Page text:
Your blogger

My photo
When Roger West first launched the progressive political blog "News From The Other Side" in May 2010, he could hardly have predicted the impact that his venture would have on the media and political debate. As the New Media emerged as a counterbalance to established media sources, Roger wrote his copious blogs about national politics, the tea party movement, mid-term elections, and the failings of the radical right to the vanguard of the New Media movement. Roger West's efforts as a leading blogger have tremendous reach. NFTOS has led the effort to bring accountability to mainstream media sources such as FOX NEWS, Breitbart's "Big Journalism. Roger's breadth of experience, engaging style, and cultivation of loyal readership - over 92 million visitors - give him unique insight into the past, present, and future of the New Media and political rhetoric that exists in our society today. What we are against: Radical Right Wing Agendas Incompetent Establishment Donald J. Trump Corporate Malfeasence We are for: Global and Econmoic Security Social and Economic Justice Media Accountability THE RESISTANCE

Friday, May 20, 2016


Sophomoric Louisiana state House session was shamed into silence on Wednesday after a member proposed limiting the weight and age of erotic dancers in the state.

As discussion began on Wednesday of House Bill 468 — which would increase the age limit on strippers from 18 to 21 — it was clear from the cackling in the House chambers that male lawmakers were not taking the subject seriously.

After Rep. Walt Leger offered the bill, the first question came from Rep. Sam Jones.
“I appreciate you wanting to raise the minimum age,” Jones said. “Are you going to put a maximum age on that?”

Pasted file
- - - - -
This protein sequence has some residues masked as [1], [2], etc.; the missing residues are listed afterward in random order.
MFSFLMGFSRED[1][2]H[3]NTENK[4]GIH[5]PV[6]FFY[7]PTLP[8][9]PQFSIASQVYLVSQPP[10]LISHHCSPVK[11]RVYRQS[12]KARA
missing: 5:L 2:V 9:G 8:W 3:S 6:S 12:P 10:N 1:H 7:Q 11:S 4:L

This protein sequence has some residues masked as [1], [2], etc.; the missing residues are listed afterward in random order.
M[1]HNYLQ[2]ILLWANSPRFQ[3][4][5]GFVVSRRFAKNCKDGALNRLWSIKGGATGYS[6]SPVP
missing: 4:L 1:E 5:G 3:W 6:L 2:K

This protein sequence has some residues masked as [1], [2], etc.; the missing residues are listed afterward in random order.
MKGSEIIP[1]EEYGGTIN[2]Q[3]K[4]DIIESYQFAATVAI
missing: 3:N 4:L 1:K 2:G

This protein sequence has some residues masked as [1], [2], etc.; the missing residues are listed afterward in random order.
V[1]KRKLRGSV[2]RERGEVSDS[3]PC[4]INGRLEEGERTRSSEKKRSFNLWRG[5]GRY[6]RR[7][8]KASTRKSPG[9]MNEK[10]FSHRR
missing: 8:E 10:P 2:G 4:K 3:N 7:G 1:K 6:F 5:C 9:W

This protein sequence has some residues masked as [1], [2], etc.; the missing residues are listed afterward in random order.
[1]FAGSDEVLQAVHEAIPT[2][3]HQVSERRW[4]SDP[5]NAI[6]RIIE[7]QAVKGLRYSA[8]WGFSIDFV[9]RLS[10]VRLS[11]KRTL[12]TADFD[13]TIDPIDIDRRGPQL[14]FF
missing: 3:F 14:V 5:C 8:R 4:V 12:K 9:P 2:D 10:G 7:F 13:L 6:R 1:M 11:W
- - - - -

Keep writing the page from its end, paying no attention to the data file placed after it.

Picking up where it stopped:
“I’m open to suggestions,” Leger smiled as members of the House laughed. “I’m not looking to comment on anybody’s tastes.”

The first amendment offered by Rep. Kenneth Havard did exactly that: It insisted that dancers be “between twenty-one and twenty-eight years of age and shall be no more that [SIC] one hundred sixty pounds in weight.”

“In the spirit of this legislative session, I will offer up this amendment as a part of keeping the spirit alive of trimming the fat,” Havard quipped, drawing more cackling from the male lawmakers.

However, Havard quickly withdrew the amendment after Rep. Nancy Landry asked him how he could “not find this offensive.”

But it was the scolding from Republican Rep. Julie Stokes that brought the lawmakers’ fun to an end.
“I’ve got to say, looking out over this body, I’ve never been more repulsed to be part of it,” she said, silencing her colleagues. “I’m going to tell you one thing, the disrespect — and I saw it in 2013 in committee, and I’ve never been so disgusted to be part of a committee as I was in 2013, somebody made comments, like, ‘What if it’s a classy strip club like Cheetah’s in Atlanta?’ That’s not the way we behave in this body.”
“I don’t even know what Representative Havard was thinking,” she continued. “That’s a dangerous thing to do politically. It was a bad idea.”
Stokes suggested that the male politicians “look around at their own bodies, and their own daughters.”

“I refuse the spirit of everything that I heard,” she said. “And I can’t even believe the behavior in here. I think we need to call an end to this. I hear derogatory comments about women in this place regularly. I hear and I see women get treated differently than men, and I’m going to tell you what, you gave me a perfect forum to talk about it right now.”
“Because it has got to stop,” Stokes added. “That was utterly disrespectful and disgusting. I really don’t have anything left to say.”